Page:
Balance is all. You come to see your life as a long sine wave, all valleys and peaks, which are to be ridden out. Chronic depression has a dreadful way of transforming you into a demented walking contradiction, a deeply empathetic narcissist, at once all-embracing and self-absorbed. You are a thunderstorm, beautiful and terrible, bringing rain to cleanse and restore along with wind and lightning to destroy and scorch. You ride it out. You tame yourself. You learn. You endure.

Most of the time.

The darkness took Robin Williams from us. On Monday, he was found hanged in his home, a suicide, another triumph for the torment of depression suffered by so many. Comedians, more often than not, are the saddest people in the room, as Richard Jeni, Freddie Prinze, and now Robin Williams could attest to, were they still here.

Robin Williams never knew me, never met me, could not have picked me out of a line-up, but the news of his death hit me like a physical blow. I had, of course, reveled in the body of work he assembled over so many years, but it was more than that. We had something in common, after all: that darkness, which is the price of the light.

“The funniest people I know,” writes comedian Jim Norton, “seem to be the ones surrounded by darkness. And that’s probably why they’re the funniest. The deeper the pit, the more humor you need to dig yourself out of it. In the 25 years I’ve been doing stand-up, I’ve personally known at least eight comedians who committed suicide. There is simply no way Robin could have understood the way the rest of us saw him. And there is simply no way he could have understood how much respect and adoration other performers had for him. At least I hope he couldn’t have understood. Because it’s too sad to think that maybe he did understand, and it just wasn’t enough anymore.”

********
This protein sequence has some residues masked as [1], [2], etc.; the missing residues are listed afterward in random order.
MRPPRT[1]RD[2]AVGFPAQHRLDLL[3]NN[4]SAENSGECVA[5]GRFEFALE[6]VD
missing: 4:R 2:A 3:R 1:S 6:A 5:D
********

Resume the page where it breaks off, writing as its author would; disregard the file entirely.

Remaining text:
That’s it, right there, and perfectly said. Depression is a thief that steals your ability to see the ground under your feet for what it is. You find yourself, instead, lost in a contradictory autobiography, a self-created narrative drafted by demons in a hall of mirrors where all the glass is cracked. It is all too easy to get lost in there, and Robin Williams, like so very many others before him, could not find his way out.

I see the ground under my feet. I know it for what it is. I lose it sometimes, but after many hard years, I know full well how to find it. I have put my malady in the traces, and it plows my fields with a durable reliability I will never not find surprising. When I hear the raiders coming, I brace the gates, and bring the provisions inside the walls, and prevail.

But I know the darkness, and I damn it with curses unspeakable, because it steals people like Robin Williams every day. Even in my wroth, however, I am forced to bless it as well, because it is Janus of two faces, and the other face of the darkness is that great, good, glorious light. It shined so brightly out of Mr. Williams, and out of so many others who bear this burden. It is the price, implacable, utterly immutable. It is what it is.

If you share this with me, you are my brother, my sister, the wind on my skin. You are not alone. Reach for the light, always. It is there. I know. I’ve seen.